- Independent Journalism From Today's Armenia
July 2, 2004

Final Curtain: Friends and fans pay tribute to Tigran Levonyan

The art of opera in Armenia suffered a sad loss this week with the death of director and singer Tigran Levonyan.

Levonyan, People’s Artist of the Republic of Armenia and a state prize laureate, died on June 25 aged 68. Thousands of admirers attended his funeral service on June 29 at Yerevan’s Opera House to bid a last farewell to the artist as the magnificent sounds of the Anush opera rang out.

Tigran Levonyan, People's Artist .

His dramatic tenor vocals as a singer and his original way of thinking as a stage director opened a new chapter in the history of National Opera Theatre. Thanks to his tireless dedication, new directing style and fresh staging he gave priceless service to the Armenian opera art.

Levonyan was born in Beirut, Lebanon, and repatriated as a child to Armenia in 1946. He completed his musical education in singing and directing in Yerevan and Moscow and aged just 28 he became a soloist at Yerevan’s Spendiaryan Opera and Ballet National Academic Theatre. By 1977 he had become the theatre’s artistic director.

His long repertoire as a singer and director included national and world opera productions: he performed Canio (Pagliacci), Tirit (Arshak II), Saro (Anush), Carlos (Don Carlos), Otello (Otello), Alfred (La Traviata), Shahumyan (David Bek), Manrico (Trubadur), Cavaradossi (Toska) with great depth of dramatic feeling, impressive acting and a delicate interpretation of direction.

Levonyan was the first to create opera films in Armenia and thanks to his unique directing approach he placed on screen Almast, Arshak II, and Palmetto, which became symbols of his innovative art.

However, he suffered unfairness at the hands of government bureaucracy too. In 1999, upon the order of the Ministry of Culture, Levonyan was dismissed from the theatre and deprived of the right not only to stage performances but also to sing there as well.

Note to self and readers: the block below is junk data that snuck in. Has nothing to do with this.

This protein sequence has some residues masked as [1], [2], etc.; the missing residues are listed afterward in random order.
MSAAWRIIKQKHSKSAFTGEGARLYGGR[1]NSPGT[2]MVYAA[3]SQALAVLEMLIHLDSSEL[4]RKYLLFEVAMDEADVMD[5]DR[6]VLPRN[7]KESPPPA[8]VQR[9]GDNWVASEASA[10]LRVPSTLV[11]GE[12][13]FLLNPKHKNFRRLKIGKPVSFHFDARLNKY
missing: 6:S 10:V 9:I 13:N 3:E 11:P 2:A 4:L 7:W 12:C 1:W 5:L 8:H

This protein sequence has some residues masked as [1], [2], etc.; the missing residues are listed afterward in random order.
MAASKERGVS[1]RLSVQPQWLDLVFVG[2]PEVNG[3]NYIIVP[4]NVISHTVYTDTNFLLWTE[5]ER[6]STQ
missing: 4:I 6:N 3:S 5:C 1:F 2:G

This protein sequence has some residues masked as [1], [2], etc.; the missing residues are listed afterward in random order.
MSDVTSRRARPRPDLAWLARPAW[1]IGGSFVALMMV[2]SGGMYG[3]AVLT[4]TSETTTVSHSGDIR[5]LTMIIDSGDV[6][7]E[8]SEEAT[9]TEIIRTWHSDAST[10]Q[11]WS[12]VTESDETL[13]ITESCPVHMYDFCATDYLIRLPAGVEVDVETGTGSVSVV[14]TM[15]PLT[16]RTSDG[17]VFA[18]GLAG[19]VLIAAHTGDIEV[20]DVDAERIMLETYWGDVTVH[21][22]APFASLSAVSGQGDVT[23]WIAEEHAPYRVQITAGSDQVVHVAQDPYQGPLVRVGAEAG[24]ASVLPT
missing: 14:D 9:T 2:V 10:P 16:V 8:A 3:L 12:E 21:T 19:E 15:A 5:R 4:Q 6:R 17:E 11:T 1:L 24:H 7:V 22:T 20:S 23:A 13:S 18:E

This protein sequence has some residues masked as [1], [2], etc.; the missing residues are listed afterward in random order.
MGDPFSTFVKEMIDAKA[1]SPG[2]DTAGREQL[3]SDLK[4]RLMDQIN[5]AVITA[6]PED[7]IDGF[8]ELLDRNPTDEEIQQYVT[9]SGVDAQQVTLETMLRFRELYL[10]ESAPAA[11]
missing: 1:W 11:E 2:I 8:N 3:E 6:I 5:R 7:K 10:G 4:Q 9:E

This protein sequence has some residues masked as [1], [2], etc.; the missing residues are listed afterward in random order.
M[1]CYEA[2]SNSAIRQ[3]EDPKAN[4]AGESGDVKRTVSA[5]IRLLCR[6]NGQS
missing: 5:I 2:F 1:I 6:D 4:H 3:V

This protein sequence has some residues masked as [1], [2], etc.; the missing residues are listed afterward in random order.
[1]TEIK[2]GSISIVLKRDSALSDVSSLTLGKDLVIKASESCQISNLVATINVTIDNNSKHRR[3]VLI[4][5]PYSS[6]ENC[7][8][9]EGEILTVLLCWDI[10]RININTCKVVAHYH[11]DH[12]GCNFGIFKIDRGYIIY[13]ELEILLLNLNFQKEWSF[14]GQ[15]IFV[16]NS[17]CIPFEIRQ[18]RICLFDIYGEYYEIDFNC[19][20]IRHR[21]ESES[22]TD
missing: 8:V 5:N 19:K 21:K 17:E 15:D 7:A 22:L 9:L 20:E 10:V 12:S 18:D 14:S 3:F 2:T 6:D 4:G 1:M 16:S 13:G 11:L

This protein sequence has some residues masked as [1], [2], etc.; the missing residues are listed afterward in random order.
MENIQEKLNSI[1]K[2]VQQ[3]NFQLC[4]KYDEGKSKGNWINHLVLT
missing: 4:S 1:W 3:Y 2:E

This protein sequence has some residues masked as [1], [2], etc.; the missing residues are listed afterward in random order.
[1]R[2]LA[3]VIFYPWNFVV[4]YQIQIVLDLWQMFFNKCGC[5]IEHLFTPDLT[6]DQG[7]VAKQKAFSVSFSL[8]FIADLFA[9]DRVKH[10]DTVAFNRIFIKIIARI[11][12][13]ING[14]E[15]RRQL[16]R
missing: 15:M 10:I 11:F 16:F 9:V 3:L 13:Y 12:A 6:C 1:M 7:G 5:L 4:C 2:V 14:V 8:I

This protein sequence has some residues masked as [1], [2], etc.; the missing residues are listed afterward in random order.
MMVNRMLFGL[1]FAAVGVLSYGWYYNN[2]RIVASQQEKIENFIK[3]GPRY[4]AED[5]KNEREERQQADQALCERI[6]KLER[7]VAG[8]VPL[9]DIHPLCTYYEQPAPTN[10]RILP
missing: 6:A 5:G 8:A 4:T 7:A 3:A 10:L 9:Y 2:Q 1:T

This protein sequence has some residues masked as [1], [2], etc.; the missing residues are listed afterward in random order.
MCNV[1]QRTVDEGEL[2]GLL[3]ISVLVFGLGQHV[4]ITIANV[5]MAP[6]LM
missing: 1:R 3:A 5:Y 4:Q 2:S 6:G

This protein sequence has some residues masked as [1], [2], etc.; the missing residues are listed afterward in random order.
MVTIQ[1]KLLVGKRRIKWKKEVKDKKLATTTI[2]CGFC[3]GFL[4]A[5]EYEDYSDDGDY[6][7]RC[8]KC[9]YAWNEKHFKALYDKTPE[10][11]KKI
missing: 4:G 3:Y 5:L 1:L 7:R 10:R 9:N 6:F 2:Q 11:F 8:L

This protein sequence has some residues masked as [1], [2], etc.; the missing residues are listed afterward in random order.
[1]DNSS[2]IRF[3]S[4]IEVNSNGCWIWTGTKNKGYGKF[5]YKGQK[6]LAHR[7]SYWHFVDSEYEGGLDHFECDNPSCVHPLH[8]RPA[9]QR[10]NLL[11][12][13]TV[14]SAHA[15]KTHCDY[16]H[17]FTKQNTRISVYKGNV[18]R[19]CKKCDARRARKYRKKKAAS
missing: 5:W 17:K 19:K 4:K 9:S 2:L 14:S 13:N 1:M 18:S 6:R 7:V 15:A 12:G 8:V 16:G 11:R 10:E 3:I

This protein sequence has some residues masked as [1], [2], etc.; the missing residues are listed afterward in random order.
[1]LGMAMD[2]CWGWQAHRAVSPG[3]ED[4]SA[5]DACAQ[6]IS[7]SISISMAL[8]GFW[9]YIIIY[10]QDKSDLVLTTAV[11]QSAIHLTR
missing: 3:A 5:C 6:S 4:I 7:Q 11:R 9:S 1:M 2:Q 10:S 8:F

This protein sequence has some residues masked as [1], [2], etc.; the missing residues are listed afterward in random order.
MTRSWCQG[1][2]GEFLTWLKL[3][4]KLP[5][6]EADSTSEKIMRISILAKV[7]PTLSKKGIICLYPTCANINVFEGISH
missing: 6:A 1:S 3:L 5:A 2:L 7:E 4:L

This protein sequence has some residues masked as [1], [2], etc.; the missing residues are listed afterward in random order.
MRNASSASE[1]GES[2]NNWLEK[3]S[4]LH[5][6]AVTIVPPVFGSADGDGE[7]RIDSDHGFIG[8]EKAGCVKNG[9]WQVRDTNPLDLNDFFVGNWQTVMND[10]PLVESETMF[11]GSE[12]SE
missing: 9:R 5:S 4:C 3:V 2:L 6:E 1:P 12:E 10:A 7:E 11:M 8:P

A letter of protest signed by 125 artists of the theatre, calling for Levonyan to be restored as artistic director and director, was ignored. He was subjected to a humiliating whispering campaign in the press, where articles were printed suggesting that he had pressured people into signing the letter.

Mourners pay their last respects to an honored artist

“Opera and stage are my life. I’m deprived of the stage so I’m deprived of life,” said Levonyan. “Back in 1993, I declared from the stage that we need a law on culture in order to protect the culture from the Ministry of Culture…”

“Tigran was working and creating because ideas came like rain from his mind. But we felt deeply insulted and the insult of ignoring us was not only ours but of the whole art loving society,” says singer Gohar Gasparyan, who Avetik Isahakyan described as “Armenian nightingale”.

“He left unvalued, denied. Moreover, the reason for his illness was the unending sense of outrage he felt, which did not subside in his heart,” says People’s Artist Sos Sargsyan, his voice quivering.

Even after he left the Opera House, Levonyan did not stop creating. On the occasion of 1700 th anniversary of Christianity in Armenia in 2001, he staged open air performances of Anush and Palmetto at Zvartnots temple.

Choreographer Vilen Galstyan says that instead of organizing a lavish funeral service for him, the State should have better appreciated his talent during his life.

“It’s the Armenian option – ‘go die and I’ll love you’,” says Galstyan.

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Bearing Fruit

A priest blesses a bowl of Armenian apricots prior to the opening of the Golden Apricot International Film Festival in Yerevan on June 30. The fruit was handed out to guests at the opening ceremony at the city's Moscow Cinema.



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